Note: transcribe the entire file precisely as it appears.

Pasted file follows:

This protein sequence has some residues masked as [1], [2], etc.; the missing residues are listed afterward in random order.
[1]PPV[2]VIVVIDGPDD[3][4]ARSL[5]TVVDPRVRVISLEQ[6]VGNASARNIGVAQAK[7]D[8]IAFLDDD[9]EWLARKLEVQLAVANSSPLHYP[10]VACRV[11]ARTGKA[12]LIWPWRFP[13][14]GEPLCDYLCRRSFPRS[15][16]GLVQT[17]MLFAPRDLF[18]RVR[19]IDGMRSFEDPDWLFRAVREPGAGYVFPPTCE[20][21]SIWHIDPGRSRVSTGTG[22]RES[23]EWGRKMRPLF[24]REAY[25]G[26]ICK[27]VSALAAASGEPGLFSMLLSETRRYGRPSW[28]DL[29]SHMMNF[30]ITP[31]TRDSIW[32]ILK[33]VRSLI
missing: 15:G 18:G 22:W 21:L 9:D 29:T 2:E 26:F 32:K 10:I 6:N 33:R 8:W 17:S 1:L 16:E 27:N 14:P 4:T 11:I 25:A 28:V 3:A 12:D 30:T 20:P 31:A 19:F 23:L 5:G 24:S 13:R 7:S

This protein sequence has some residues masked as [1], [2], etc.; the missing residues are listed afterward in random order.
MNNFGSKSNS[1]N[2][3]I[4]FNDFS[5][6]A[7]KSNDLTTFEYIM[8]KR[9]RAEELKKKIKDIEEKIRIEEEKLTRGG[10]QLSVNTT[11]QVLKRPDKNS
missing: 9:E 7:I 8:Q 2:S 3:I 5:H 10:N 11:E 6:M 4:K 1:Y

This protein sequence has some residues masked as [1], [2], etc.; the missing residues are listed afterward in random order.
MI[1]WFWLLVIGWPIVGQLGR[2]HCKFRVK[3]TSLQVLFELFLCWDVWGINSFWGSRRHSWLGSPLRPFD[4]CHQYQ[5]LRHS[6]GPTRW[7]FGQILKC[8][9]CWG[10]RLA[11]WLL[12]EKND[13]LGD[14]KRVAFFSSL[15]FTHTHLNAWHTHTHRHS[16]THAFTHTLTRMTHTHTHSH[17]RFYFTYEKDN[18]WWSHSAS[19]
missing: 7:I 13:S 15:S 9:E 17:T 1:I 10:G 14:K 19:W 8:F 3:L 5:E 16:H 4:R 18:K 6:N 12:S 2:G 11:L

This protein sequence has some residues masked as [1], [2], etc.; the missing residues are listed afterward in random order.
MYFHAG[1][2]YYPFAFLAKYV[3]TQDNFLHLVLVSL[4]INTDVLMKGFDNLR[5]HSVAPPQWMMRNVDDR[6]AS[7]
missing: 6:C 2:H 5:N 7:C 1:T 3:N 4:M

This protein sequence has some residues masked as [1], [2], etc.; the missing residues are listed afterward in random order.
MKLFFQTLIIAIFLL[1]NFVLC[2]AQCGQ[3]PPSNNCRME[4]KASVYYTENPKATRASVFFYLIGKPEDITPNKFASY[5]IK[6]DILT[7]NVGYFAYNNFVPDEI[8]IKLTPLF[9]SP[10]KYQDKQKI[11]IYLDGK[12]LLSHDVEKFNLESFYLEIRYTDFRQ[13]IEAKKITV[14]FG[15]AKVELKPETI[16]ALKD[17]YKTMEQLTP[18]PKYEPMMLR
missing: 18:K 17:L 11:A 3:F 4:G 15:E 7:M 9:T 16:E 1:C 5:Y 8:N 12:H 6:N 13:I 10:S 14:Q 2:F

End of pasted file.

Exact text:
This protein sequence has some residues masked as [1], [2], etc.; the missing residues are listed afterward in random order.
[1]PPV[2]VIVVIDGPDD[3][4]ARSL[5]TVVDPRVRVISLEQ[6]VGNASARNIGVAQAK[7]D[8]IAFLDDD[9]EWLARKLEVQLAVANSSPLHYP[10]VACRV[11]ARTGKA[12]LIWPWRFP[13][14]GEPLCDYLCRRSFPRS[15][16]GLVQT[17]MLFAPRDLF[18]RVR[19]IDGMRSFEDPDWLFRAVREPGAGYVFPPTCE[20][21]SIWHIDPGRSRVSTGTG[22]RES[23]EWGRKMRPLF[24]REAY[25]G[26]ICK[27]VSALAAASGEPGLFSMLLSETRRYGRPSW[28]DL[29]SHMMNF[30]ITP[31]TRDSIW[32]ILK[33]VRSLI
missing: 15:G 18:G 22:W 21:L 9:D 29:T 2:E 26:F 32:K 10:I 6:N 33:R 8:W 17:S 1:L 16:E 27:N 14:P 4:T 11:I 25:A 28:V 3:A 12:D 30:T 20:P 31:A 19:F 23:L 5:G 24:S 13:R 7:S

This protein sequence has some residues masked as [1], [2], etc.; the missing residues are listed afterward in random order.
MNNFGSKSNS[1]N[2][3]I[4]FNDFS[5][6]A[7]KSNDLTTFEYIM[8]KR[9]RAEELKKKIKDIEEKIRIEEEKLTRGG[10]QLSVNTT[11]QVLKRPDKNS
missing: 9:E 7:I 8:Q 2:S 3:I 5:H 10:N 11:E 6:M 4:K 1:Y

This protein sequence has some residues masked as [1], [2], etc.; the missing residues are listed afterward in random order.
MI[1]WFWLLVIGWPIVGQLGR[2]HCKFRVK[3]TSLQVLFELFLCWDVWGINSFWGSRRHSWLGSPLRPFD[4]CHQYQ[5]LRHS[6]GPTRW[7]FGQILKC[8][9]CWG[10]RLA[11]WLL[12]EKND[13]LGD[14]KRVAFFSSL[15]FTHTHLNAWHTHTHRHS[16]THAFTHTLTRMTHTHTHSH[17]RFYFTYEKDN[18]WWSHSAS[19]
missing: 7:I 13:S 15:S 9:E 17:T 1:I 10:G 14:K 19:W 8:F 3:L 5:E 16:H 4:R 18:K 6:N 12:S 2:G 11:L

This protein sequence has some residues masked as [1], [2], etc.; the missing residues are listed afterward in random order.
MYFHAG[1][2]YYPFAFLAKYV[3]TQDNFLHLVLVSL[4]INTDVLMKGFDNLR[5]HSVAPPQWMMRNVDDR[6]AS[7]
missing: 6:C 2:H 5:N 7:C 1:T 3:N 4:M

This protein sequence has some residues masked as [1], [2], etc.; the missing residues are listed afterward in random order.
MKLFFQTLIIAIFLL[1]NFVLC[2]AQCGQ[3]PPSNNCRME[4]KASVYYTENPKATRASVFFYLIGKPEDITPNKFASY[5]IK[6]DILT[7]NVGYFAYNNFVPDEI[8]IKLTPLF[9]SP[10]KYQDKQKI[11]IYLDGK[12]LLSHDVEKFNLESFYLEIRYTDFRQ[13]IEAKKITV[14]FG[15]AKVELKPETI[16]ALKD[17]YKTMEQLTP[18]PKYEPMMLR
missing: 18:K 17:L 11:A 3:F 4:G 15:E 7:M 9:T 16:E 1:C 5:Y 8:N 12:H 6:N 13:I 10:S 14:Q 2:F